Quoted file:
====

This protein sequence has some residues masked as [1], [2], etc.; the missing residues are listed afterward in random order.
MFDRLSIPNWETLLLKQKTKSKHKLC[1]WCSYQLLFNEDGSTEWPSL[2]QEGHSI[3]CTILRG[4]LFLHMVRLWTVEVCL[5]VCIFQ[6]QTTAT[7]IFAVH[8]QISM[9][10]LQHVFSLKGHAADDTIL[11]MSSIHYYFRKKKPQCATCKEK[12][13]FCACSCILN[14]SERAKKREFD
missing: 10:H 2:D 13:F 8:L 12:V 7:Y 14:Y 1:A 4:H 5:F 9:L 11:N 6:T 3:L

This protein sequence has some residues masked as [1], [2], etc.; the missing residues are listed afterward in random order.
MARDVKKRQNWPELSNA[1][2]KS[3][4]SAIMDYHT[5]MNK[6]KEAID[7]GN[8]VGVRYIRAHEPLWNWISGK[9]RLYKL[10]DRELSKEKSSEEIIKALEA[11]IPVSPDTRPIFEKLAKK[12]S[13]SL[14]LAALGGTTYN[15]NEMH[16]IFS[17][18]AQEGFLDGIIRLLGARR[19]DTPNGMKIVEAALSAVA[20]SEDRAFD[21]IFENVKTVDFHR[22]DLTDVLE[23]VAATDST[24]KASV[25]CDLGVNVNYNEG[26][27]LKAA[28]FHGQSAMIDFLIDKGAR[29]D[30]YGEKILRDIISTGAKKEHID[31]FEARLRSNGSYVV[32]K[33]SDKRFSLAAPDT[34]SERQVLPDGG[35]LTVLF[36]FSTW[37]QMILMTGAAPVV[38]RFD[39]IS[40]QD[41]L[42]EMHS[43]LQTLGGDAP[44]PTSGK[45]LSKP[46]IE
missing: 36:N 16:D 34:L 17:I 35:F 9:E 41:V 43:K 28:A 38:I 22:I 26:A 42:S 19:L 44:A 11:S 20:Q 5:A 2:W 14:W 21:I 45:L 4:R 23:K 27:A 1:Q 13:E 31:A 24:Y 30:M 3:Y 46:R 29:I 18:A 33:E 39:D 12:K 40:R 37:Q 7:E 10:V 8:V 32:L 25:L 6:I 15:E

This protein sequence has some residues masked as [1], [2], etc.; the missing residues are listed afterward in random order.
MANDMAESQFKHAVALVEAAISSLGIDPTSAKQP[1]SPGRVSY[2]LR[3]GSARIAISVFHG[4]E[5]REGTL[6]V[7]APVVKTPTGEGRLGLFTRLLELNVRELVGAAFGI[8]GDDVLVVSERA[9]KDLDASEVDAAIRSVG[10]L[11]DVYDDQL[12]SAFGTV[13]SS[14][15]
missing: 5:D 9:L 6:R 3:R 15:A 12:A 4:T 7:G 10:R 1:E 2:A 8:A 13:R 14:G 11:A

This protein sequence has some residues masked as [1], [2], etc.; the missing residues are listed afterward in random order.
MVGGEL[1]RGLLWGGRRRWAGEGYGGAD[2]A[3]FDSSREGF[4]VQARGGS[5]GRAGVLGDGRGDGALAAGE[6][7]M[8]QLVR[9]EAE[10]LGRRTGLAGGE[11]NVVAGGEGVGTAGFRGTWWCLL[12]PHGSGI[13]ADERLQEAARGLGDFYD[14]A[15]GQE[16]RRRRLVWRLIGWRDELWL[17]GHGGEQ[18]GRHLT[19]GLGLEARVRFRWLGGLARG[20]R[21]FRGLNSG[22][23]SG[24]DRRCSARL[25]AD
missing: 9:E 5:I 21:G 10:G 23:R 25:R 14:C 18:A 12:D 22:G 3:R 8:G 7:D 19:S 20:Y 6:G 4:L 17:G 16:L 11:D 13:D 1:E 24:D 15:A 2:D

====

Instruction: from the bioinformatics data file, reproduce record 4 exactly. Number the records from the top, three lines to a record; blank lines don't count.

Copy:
This protein sequence has some residues masked as [1], [2], etc.; the missing residues are listed afterward in random order.
MVGGEL[1]RGLLWGGRRRWAGEGYGGAD[2]A[3]FDSSREGF[4]VQARGGS[5]GRAGVLGDGRGDGALAAGE[6][7]M[8]QLVR[9]EAE[10]LGRRTGLAGGE[11]NVVAGGEGVGTAGFRGTWWCLL[12]PHGSGI[13]ADERLQEAARGLGDFYD[14]A[15]GQE[16]RRRRLVWRLIGWRDELWL[17]GHGGEQ[18]GRHLT[19]GLGLEARVRFRWLGGLARG[20]R[21]FRGLNSG[22][23]SG[24]DRRCSARL[25]AD
missing: 9:E 5:I 21:G 10:G 23:R 25:R 14:C 18:A 12:D 22:G 3:R 8:G 7:D 19:S 20:Y 6:G 4:L 17:G 16:L 11:D 13:D 1:E 24:D 15:A 2:D